Mystal acknowledges this trend, and suggests (quite plausibly) that many Hispanic “Clinton-to-Trump voters” were motivated by anti-Black sentiment. But even if that is true, it would not be in the interest of Black Americans for the Democratic Party to renounce the support Hispanic Clinton-to-Trump voters.
If Democrats forswore the votes of all Americans who are bigoted against at least one marginalized group, then Republicans would govern the entire United States. According to the General Social Survey, about 47 percent of Black voters believe that it is “always wrong” for “two same-sex adults to have sexual relations.” Yet it clearly would not be in the interest of LGBTQ+ Americans for Democrats to kick such voters out of their coalition. In a 2017 analysis of survey data, meanwhile, Vanderbilt University political scientist Larry Bartles found that 33 percent of Democratic voters agreed with the statement, “discrimination against whites is as big a problem today as discrimination against blacks and other minorities.” That is a deeply ignorant sentiment. Yet African Americans would clearly be worse off if that racially resentful third of the Democratic electorate started voting Republican.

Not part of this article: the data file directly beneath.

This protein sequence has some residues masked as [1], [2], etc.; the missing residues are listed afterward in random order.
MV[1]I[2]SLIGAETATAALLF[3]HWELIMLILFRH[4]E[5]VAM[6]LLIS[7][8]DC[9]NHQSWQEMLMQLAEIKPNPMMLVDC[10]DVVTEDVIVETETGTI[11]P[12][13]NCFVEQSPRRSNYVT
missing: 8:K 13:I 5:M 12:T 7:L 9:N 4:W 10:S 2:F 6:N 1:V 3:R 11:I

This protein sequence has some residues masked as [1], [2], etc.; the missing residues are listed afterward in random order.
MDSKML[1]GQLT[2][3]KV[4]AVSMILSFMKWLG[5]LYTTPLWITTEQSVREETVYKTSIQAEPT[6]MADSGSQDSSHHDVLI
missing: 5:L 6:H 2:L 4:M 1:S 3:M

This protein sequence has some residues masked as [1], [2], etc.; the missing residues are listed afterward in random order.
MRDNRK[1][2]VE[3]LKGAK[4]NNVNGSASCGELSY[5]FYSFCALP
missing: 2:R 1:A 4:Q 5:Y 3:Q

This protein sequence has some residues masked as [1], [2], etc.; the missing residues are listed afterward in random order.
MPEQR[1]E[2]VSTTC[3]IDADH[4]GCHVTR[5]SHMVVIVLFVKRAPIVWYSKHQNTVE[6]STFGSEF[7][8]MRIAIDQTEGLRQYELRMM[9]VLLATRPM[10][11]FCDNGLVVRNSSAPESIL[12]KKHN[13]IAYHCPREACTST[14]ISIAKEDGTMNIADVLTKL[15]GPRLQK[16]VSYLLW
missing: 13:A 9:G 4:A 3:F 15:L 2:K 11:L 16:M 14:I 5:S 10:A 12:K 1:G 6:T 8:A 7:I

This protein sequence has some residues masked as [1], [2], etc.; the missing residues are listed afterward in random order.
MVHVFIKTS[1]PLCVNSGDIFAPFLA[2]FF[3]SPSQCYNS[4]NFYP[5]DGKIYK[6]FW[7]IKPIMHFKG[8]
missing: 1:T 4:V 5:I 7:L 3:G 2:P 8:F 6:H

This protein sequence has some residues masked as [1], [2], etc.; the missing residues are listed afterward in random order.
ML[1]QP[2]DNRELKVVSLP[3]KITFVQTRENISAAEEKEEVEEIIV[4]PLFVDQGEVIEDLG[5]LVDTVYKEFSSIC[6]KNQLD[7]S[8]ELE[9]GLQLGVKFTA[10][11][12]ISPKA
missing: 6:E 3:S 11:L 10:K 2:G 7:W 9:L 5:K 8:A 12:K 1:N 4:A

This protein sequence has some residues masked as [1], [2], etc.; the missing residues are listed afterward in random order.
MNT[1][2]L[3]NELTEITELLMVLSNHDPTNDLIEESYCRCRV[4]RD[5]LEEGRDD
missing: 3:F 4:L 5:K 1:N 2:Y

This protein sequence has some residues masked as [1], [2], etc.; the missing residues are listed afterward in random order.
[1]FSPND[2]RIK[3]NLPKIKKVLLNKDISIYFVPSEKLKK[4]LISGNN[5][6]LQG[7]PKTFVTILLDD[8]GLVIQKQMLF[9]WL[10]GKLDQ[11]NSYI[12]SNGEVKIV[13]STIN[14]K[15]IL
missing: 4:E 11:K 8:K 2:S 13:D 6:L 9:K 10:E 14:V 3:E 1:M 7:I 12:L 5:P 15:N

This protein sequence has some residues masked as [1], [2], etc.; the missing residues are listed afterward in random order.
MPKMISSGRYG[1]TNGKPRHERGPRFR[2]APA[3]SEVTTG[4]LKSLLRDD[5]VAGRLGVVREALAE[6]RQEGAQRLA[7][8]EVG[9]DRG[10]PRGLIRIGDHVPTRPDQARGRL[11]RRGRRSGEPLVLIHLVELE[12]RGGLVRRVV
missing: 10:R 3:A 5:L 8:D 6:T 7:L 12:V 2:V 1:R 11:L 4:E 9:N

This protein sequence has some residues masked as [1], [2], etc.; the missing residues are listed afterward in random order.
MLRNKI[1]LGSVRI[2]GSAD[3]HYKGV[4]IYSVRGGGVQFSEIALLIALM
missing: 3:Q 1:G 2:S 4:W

All of which is to say: There is nothing inherently anti-Black about wanting the Democratic Party to avoid alienating bigoted voters, much less white working-class ones more broadly. A “mobilization” strategy will only benefit African Americans to the extent that it keeps the Republican Party out of power. Black families surely need a Justice Department that cares about civil rights, an NLRB that sides with working people, and a Congress interested in expanding social welfare more than they need Democratic messaging that rhetorically centers systemic racism. Yet Mystal makes no effort to demonstrate that the electoral math on his preferred strategy adds up. He does not sketch out how Democrats could afford to disregard white working-class voters and still capture a Senate majority. By all appearances, he simply presumes that there must be a way for the party to do so.